By Amanda Forbes
Texas State is looking to the stars after being awarded a grant from NASA to conduct research aboard the International Space Station.
The four-year grant was awarded to Texas State biology professor Robert McLean. McLean’s Texas State team will be involved in a project called “Polymicrobial Biofilm Growth and Control during Spaceflight.” McLean said they will be examining the behavior of biofilms in microgravity.
“There were only 16 grants that were funded through this specific program and to be one of 16 is pretty cool,” McLean said.
Starla Thornhill, McLean’s doctoral student assistant, will lead the team in the initial data collection process in the Jerome and Supple Science Building on campus. Once the baseline data is assembled, the project will move aboard the ISS. Thornhill said being on the project’s team at a student level will help achieve her career goals and she hopes she can observe the project all the way through.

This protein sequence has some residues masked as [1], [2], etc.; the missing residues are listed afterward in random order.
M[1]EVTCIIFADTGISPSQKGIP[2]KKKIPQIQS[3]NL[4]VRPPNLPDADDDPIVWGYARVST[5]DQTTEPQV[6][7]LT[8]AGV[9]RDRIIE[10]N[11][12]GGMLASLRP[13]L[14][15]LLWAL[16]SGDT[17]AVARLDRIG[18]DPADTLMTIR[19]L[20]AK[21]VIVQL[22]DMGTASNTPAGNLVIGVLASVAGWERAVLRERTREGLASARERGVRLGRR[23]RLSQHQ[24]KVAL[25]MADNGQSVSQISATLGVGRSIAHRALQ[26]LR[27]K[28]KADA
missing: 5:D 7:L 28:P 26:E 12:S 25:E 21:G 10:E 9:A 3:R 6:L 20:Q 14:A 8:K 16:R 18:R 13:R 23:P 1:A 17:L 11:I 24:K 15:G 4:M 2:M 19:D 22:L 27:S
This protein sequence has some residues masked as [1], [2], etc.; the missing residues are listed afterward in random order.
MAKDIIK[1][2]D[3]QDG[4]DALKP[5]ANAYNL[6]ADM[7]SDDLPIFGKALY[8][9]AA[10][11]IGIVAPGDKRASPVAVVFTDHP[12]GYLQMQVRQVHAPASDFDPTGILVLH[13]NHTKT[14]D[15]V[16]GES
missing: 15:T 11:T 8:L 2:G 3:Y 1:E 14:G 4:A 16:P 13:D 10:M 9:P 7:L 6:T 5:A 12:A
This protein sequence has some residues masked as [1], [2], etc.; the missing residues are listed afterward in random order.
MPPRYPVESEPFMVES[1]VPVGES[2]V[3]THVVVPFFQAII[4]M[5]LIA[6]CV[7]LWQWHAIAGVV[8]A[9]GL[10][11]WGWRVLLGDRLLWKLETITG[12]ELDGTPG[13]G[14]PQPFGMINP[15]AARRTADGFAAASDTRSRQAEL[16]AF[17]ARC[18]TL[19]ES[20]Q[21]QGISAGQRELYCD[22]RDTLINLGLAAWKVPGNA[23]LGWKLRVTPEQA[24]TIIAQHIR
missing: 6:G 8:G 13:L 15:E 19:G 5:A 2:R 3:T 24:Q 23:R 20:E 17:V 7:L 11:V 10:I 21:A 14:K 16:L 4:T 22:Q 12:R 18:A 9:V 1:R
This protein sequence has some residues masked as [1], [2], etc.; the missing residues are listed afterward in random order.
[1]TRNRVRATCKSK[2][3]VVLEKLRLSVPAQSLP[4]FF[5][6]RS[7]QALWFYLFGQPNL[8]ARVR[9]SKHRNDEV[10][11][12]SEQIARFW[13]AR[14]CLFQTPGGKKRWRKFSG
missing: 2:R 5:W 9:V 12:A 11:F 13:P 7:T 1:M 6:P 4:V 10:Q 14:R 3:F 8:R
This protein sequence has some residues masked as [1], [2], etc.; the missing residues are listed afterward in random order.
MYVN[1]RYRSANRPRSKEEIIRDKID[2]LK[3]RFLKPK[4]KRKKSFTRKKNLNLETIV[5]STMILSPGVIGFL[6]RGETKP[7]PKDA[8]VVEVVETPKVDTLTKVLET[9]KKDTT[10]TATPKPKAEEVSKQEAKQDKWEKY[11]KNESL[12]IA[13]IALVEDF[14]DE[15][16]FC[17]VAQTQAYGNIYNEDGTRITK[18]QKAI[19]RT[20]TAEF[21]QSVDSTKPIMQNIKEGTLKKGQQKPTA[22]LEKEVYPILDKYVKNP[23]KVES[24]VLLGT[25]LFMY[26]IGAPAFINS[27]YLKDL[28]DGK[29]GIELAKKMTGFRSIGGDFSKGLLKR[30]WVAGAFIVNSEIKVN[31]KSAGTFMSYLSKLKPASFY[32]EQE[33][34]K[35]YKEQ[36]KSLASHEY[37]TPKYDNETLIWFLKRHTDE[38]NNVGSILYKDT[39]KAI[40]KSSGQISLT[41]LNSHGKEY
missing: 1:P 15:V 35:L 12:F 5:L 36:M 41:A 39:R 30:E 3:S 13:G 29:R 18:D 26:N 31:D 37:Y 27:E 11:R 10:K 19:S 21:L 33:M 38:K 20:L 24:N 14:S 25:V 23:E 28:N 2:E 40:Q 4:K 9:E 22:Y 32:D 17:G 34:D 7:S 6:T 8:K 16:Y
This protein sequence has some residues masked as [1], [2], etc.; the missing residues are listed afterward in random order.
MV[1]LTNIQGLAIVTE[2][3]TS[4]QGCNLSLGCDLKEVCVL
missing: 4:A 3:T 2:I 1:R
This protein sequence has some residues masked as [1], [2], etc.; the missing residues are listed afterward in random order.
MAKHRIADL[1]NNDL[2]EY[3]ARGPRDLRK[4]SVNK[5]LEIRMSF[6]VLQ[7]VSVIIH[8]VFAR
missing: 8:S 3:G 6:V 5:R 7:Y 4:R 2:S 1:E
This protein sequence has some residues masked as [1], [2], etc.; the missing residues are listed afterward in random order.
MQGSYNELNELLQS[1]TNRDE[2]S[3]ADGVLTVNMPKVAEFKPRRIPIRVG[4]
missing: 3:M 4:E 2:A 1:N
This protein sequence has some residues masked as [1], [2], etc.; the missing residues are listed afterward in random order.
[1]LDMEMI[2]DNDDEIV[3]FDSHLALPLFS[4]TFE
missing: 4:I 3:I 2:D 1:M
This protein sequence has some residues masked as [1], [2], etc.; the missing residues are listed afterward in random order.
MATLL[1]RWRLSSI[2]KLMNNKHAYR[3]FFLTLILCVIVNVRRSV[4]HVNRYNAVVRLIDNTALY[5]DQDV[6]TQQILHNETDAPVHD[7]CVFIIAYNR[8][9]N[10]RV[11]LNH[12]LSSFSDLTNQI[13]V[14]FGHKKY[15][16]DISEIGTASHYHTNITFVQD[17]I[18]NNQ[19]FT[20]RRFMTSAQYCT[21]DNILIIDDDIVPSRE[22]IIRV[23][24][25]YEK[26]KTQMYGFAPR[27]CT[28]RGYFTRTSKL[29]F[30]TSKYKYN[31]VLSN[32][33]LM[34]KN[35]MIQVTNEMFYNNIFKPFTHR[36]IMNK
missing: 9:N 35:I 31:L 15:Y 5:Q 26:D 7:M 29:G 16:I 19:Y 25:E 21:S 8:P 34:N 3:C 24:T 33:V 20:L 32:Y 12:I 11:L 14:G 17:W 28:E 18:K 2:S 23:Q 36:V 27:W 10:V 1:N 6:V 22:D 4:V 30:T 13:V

“I’m really excited about the space flight portion of the project where we’re actually going to be sending the samples up to the space station,” Thornhill said.
On top of being helpful to life on earth, McLean said he hopes studying biofilms will be beneficial to long-duration space flights and possible missions to Mars. The project will examine how certain bacteria growth, such as E. coli and Pseudomonas aeruginosa, affect components that make up the ISS.
“Eventually when we get into flight experiments we’re going to see if the bacteria can cause corrosion on stainless steel surfaces,” McLean said.
The project will begin this October and will come to a close in September 2020.